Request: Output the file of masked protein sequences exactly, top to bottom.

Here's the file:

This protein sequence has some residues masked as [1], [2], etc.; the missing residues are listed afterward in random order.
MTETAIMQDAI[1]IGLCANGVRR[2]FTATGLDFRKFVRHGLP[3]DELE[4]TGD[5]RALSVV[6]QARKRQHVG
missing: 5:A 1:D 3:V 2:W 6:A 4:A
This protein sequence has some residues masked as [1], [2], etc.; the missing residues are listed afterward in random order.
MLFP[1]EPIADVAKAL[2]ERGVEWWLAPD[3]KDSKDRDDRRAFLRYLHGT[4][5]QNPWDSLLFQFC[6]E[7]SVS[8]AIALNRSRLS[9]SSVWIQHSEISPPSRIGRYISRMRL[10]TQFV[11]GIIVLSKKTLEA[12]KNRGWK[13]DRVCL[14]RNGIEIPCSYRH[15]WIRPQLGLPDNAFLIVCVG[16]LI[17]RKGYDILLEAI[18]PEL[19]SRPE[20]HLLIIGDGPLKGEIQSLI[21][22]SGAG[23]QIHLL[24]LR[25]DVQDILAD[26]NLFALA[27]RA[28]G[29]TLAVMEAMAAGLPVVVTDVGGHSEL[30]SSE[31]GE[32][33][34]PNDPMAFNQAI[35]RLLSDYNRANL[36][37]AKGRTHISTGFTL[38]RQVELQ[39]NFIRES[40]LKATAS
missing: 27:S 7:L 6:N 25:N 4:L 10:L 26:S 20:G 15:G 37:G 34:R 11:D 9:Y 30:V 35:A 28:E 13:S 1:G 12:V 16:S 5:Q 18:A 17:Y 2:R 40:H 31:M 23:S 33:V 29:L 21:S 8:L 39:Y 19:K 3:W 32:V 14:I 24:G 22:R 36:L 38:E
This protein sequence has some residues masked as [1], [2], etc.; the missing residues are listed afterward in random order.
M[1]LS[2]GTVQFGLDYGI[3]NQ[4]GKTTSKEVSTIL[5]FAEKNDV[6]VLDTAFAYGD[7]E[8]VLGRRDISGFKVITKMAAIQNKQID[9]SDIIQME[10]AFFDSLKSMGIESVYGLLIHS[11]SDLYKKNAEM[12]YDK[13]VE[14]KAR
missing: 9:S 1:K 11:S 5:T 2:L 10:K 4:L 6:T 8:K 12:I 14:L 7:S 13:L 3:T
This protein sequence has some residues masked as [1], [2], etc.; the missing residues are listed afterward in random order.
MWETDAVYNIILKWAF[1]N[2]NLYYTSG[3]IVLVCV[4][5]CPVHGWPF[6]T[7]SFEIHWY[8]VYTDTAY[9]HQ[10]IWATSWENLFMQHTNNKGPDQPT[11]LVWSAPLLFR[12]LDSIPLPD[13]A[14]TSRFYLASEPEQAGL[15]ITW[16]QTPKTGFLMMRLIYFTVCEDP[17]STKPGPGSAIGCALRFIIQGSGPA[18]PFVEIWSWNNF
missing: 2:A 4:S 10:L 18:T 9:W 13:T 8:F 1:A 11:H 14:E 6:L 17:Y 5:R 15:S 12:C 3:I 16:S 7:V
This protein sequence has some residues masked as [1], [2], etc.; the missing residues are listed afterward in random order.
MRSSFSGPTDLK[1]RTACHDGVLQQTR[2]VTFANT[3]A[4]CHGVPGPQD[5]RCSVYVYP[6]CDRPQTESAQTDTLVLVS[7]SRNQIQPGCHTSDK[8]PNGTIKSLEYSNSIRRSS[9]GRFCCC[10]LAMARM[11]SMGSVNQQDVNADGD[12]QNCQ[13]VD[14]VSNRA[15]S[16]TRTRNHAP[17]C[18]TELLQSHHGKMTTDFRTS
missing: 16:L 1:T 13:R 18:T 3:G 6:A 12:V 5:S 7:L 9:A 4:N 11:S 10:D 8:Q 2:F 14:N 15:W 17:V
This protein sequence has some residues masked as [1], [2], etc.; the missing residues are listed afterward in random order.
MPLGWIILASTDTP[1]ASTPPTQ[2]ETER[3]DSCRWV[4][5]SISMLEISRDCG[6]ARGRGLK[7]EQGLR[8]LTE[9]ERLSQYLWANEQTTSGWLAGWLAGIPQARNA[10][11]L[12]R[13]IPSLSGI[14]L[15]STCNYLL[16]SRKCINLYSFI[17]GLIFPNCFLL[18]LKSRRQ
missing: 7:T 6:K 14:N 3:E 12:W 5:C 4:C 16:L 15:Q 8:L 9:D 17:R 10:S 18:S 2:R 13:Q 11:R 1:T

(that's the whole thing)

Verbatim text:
This protein sequence has some residues masked as [1], [2], etc.; the missing residues are listed afterward in random order.
MTETAIMQDAI[1]IGLCANGVRR[2]FTATGLDFRKFVRHGLP[3]DELE[4]TGD[5]RALSVV[6]QARKRQHVG
missing: 5:A 1:D 3:V 2:W 6:A 4:A
This protein sequence has some residues masked as [1], [2], etc.; the missing residues are listed afterward in random order.
MLFP[1]EPIADVAKAL[2]ERGVEWWLAPD[3]KDSKDRDDRRAFLRYLHGT[4][5]QNPWDSLLFQFC[6]E[7]SVS[8]AIALNRSRLS[9]SSVWIQHSEISPPSRIGRYISRMRL[10]TQFV[11]GIIVLSKKTLEA[12]KNRGWK[13]DRVCL[14]RNGIEIPCSYRH[15]WIRPQLGLPDNAFLIVCVG[16]LI[17]RKGYDILLEAI[18]PEL[19]SRPE[20]HLLIIGDGPLKGEIQSLI[21][22]SGAG[23]QIHLL[24]LR[25]DVQDILAD[26]NLFALA[27]RA[28]G[29]TLAVMEAMAAGLPVVVTDVGGHSEL[30]SSE[31]GE[32][33][34]PNDPMAFNQAI[35]RLLSDYNRANL[36][37]AKGRTHISTGFTL[38]RQVELQ[39]NFIRES[40]LKATAS
missing: 27:S 7:L 6:N 25:N 4:L 10:L 26:S 20:G 15:G 37:G 34:R 11:D 9:Y 30:V 35:A 28:E 13:S 1:G 12:V 16:S 5:Q 18:A 17:Y 2:R 40:H 31:M 23:S 33:V 29:L 21:S 8:L 39:Y 19:K 3:W 32:V 14:I 24:G 22:R 36:L 38:E
This protein sequence has some residues masked as [1], [2], etc.; the missing residues are listed afterward in random order.
M[1]LS[2]GTVQFGLDYGI[3]NQ[4]GKTTSKEVSTIL[5]FAEKNDV[6]VLDTAFAYGD[7]E[8]VLGRRDISGFKVITKMAAIQNKQID[9]SDIIQME[10]AFFDSLKSMGIESVYGLLIHS[11]SDLYKKNAEM[12]YDK[13]VE[14]KAR
missing: 9:S 1:K 11:S 5:T 2:L 10:K 4:L 6:T 8:K 12:I 14:L 7:S 13:L 3:T
This protein sequence has some residues masked as [1], [2], etc.; the missing residues are listed afterward in random order.
MWETDAVYNIILKWAF[1]N[2]NLYYTSG[3]IVLVCV[4][5]CPVHGWPF[6]T[7]SFEIHWY[8]VYTDTAY[9]HQ[10]IWATSWENLFMQHTNNKGPDQPT[11]LVWSAPLLFR[12]LDSIPLPD[13]A[14]TSRFYLASEPEQAGL[15]ITW[16]QTPKTGFLMMRLIYFTVCEDP[17]STKPGPGSAIGCALRFIIQGSGPA[18]PFVEIWSWNNF
missing: 2:A 4:S 10:L 18:T 9:W 13:T 8:F 1:A 11:H 14:E 6:L 17:Y 5:R 15:S 12:C 3:I 16:S 7:V
This protein sequence has some residues masked as [1], [2], etc.; the missing residues are listed afterward in random order.
MRSSFSGPTDLK[1]RTACHDGVLQQTR[2]VTFANT[3]A[4]CHGVPGPQD[5]RCSVYVYP[6]CDRPQTESAQTDTLVLVS[7]SRNQIQPGCHTSDK[8]PNGTIKSLEYSNSIRRSS[9]GRFCCC[10]LAMARM[11]SMGSVNQQDVNADGD[12]QNCQ[13]VD[14]VSNRA[15]S[16]TRTRNHAP[17]C[18]TELLQSHHGKMTTDFRTS
missing: 16:L 1:T 13:R 18:T 3:G 6:A 12:V 5:S 7:L 9:A 4:N 11:S 10:D 8:Q 2:F 14:N 15:W 17:V
This protein sequence has some residues masked as [1], [2], etc.; the missing residues are listed afterward in random order.
MPLGWIILASTDTP[1]ASTPPTQ[2]ETER[3]DSCRWV[4][5]SISMLEISRDCG[6]ARGRGLK[7]EQGLR[8]LTE[9]ERLSQYLWANEQTTSGWLAGWLAGIPQARNA[10][11]L[12]R[13]IPSLSGI[14]L[15]STCNYLL[16]SRKCINLYSFI[17]GLIFPNCFLL[18]LKSRRQ
missing: 7:T 6:K 14:N 3:E 12:W 5:C 4:C 16:L 15:Q 8:L 9:D 17:R 10:S 18:S 2:R 13:Q 11:R 1:T